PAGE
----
Purdue University Graduate School
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posted on 2024-01-03, 14:06 authored by Mdahsanul KabirMdahsanul Kabir

Semantic pairs, which consist of related entities or concepts, serve as the foundation for comprehending the meaning of language in both written and spoken forms. These pairs enable to grasp the nuances of relationships between words, phrases, or ideas, forming the basis for more advanced language tasks like entity recognition, sentiment analysis, machine translation, and question answering. They allow to infer causality, identify hierarchies, and connect ideas within a text, ultimately enhancing the depth and accuracy of automated language processing.

Nevertheless, the task of extracting semantic pairs from sentences poses a significant challenge, necessitating the relevance of syntactic dependency patterns (SDPs). Thankfully, semantic relationships exhibit adherence to distinct SDPs when connecting pairs of entities. Recognizing this fact underscores the critical importance of extracting these SDPs, particularly for specific semantic relationships like hyponym-hypernym, meronym-holonym, and cause-effect associations. The automated extraction of such SDPs carries substantial advantages for various downstream applications, including entity extraction, ontology development, and question answering. Unfortunately, this pivotal facet of pattern extraction has remained relatively overlooked by researchers in the domains of natural language processing (NLP) and information retrieval.

To address this gap, I introduce an attention-based supervised deep learning model, ASPER. ASPER is designed to extract SDPs that denote semantic relationships between entities within a given sentential context. I rigorously evaluate the performance of ASPER across three distinct semantic relations: hyponym-hypernym, cause-effect, and meronym-holonym, utilizing six datasets. My experimental findings demonstrate ASPER's ability to automatically identify an array of SDPs that mirror the presence of these semantic relationships within sentences, outperforming existing pattern extraction methods by a substantial margin.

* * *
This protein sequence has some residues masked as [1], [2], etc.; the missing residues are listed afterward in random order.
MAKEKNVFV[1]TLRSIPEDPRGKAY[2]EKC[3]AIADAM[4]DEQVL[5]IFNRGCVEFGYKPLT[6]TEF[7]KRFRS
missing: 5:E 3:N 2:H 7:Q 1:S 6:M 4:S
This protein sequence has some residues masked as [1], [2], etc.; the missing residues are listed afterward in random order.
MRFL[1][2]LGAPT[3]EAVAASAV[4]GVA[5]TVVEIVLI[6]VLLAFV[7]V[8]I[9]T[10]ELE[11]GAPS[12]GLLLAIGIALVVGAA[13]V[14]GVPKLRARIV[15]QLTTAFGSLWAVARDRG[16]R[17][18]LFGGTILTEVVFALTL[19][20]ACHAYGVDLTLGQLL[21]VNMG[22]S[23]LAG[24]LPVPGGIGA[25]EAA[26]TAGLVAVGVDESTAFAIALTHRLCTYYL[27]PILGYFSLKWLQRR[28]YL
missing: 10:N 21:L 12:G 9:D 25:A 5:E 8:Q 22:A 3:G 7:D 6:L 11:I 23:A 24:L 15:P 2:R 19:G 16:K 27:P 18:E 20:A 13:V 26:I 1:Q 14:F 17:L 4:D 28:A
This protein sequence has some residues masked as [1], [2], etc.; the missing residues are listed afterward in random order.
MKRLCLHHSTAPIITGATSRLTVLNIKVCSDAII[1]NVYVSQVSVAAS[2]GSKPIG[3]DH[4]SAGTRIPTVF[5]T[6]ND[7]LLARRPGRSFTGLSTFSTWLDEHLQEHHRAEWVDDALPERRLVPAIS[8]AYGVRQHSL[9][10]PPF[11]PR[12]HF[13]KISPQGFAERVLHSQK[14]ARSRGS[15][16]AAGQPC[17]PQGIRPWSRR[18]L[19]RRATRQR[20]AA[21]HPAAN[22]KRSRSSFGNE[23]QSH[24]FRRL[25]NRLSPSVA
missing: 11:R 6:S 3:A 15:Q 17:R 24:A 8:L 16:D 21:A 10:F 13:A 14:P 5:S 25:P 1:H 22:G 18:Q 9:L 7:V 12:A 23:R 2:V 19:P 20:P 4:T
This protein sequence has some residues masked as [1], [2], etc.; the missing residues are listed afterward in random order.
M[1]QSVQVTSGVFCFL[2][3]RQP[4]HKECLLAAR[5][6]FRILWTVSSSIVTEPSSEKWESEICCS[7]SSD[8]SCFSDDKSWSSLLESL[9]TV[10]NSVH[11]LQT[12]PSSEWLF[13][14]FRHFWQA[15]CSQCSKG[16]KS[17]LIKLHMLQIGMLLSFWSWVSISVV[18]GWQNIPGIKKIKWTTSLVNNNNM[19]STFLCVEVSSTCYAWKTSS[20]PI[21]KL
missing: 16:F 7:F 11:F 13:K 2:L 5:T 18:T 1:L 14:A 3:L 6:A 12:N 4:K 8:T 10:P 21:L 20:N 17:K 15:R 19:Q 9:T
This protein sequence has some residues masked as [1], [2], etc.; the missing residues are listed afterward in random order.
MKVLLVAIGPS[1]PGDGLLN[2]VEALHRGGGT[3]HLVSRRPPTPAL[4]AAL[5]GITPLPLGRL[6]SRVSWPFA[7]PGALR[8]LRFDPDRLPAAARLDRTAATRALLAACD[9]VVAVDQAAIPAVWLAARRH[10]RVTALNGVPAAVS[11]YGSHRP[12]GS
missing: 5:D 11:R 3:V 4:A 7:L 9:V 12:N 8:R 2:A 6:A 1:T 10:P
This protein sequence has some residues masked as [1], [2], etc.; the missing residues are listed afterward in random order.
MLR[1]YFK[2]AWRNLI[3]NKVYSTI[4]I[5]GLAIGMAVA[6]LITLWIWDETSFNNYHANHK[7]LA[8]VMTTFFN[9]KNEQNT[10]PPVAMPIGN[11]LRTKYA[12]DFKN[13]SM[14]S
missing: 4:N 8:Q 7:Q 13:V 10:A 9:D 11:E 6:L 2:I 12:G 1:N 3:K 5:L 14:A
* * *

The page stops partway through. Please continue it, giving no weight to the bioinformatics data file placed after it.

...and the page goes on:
Second, I want to use the SDPs to extract semantic pairs from sentences. I choose to extract cause-effect entities from medical literature. This task is instrumental in compiling various causality relationships, such as those between diseases and symptoms, medications and side effects, and genes and diseases. Existing solutions excel in sentences where cause and effect phrases are straightforward, such as named entities, single-word nouns, or short noun phrases. However, in the complex landscape of medical literature, cause and effect expressions often extend over several words, stumping existing methods, resulting in incomplete extractions that provide low-quality, non-informative, and at times, conflicting information. To overcome this challenge, I introduce an innovative unsupervised method for extracting cause and effect phrases, PatternCausality tailored explicitly for medical literature. PatternCausality employs a set of cause-effect dependency patterns as templates to identify the key terms within cause and effect phrases. It then utilizes a novel phrase extraction technique to produce comprehensive and meaningful cause and effect expressions from sentences. Experiments conducted on a dataset constructed from PubMed articles reveal that PatternCausality significantly outperforms existing methods, achieving a remarkable order of magnitude improvement in the F-score metric over the best-performing alternatives. I also develop various PatternCausality variants that utilize diverse phrase extraction methods, all of which surpass existing approaches. PatternCausality and its variants exhibit notable performance improvements in extracting cause and effect entities in a domain-neutral benchmark dataset, wherein cause and effect entities are confined to single-word nouns or noun phrases of one to two words.